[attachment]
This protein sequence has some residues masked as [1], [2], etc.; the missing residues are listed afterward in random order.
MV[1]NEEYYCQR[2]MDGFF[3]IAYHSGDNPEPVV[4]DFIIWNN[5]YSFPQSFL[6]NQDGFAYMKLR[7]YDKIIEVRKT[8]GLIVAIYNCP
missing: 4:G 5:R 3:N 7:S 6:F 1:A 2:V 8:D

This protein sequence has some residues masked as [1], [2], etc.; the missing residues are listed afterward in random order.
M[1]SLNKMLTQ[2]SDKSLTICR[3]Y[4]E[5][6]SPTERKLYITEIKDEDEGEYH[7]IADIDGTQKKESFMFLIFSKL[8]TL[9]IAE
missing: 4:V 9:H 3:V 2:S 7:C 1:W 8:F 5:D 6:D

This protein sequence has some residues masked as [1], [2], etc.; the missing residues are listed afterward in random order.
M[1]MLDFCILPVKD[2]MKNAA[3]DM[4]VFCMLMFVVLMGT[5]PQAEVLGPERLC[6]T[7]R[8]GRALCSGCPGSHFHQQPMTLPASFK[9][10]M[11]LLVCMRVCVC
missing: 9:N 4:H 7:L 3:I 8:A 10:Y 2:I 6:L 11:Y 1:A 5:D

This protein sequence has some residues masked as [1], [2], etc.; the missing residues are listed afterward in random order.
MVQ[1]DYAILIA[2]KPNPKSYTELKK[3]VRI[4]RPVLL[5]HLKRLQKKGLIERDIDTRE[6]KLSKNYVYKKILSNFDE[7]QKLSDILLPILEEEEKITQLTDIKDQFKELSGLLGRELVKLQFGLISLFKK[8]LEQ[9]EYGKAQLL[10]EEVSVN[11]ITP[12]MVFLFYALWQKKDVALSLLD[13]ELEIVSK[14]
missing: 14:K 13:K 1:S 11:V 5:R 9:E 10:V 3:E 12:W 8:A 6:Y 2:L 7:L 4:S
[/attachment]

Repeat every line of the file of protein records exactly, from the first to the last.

This protein sequence has some residues masked as [1], [2], etc.; the missing residues are listed afterward in random order.
MV[1]NEEYYCQR[2]MDGFF[3]IAYHSGDNPEPVV[4]DFIIWNN[5]YSFPQSFL[6]NQDGFAYMKLR[7]YDKIIEVRKT[8]GLIVAIYNCP
missing: 4:G 5:R 3:N 7:S 6:F 1:A 2:V 8:D

This protein sequence has some residues masked as [1], [2], etc.; the missing residues are listed afterward in random order.
M[1]SLNKMLTQ[2]SDKSLTICR[3]Y[4]E[5][6]SPTERKLYITEIKDEDEGEYH[7]IADIDGTQKKESFMFLIFSKL[8]TL[9]IAE
missing: 4:V 9:H 3:V 2:S 7:C 1:W 8:F 5:D 6:D

This protein sequence has some residues masked as [1], [2], etc.; the missing residues are listed afterward in random order.
M[1]MLDFCILPVKD[2]MKNAA[3]DM[4]VFCMLMFVVLMGT[5]PQAEVLGPERLC[6]T[7]R[8]GRALCSGCPGSHFHQQPMTLPASFK[9][10]M[11]LLVCMRVCVC
missing: 9:N 4:H 7:L 3:I 8:A 10:Y 2:I 6:L 11:Y 1:A 5:D

This protein sequence has some residues masked as [1], [2], etc.; the missing residues are listed afterward in random order.
MVQ[1]DYAILIA[2]KPNPKSYTELKK[3]VRI[4]RPVLL[5]HLKRLQKKGLIERDIDTRE[6]KLSKNYVYKKILSNFDE[7]QKLSDILLPILEEEEKITQLTDIKDQFKELSGLLGRELVKLQFGLISLFKK[8]LEQ[9]EYGKAQLL[10]EEVSVN[11]ITP[12]MVFLFYALWQKKDVALSLLD[13]ELEIVSK[14]
missing: 14:K 13:K 1:S 11:V 5:R 9:E 10:V 3:E 12:W 8:A 6:Y 2:L 7:L 4:S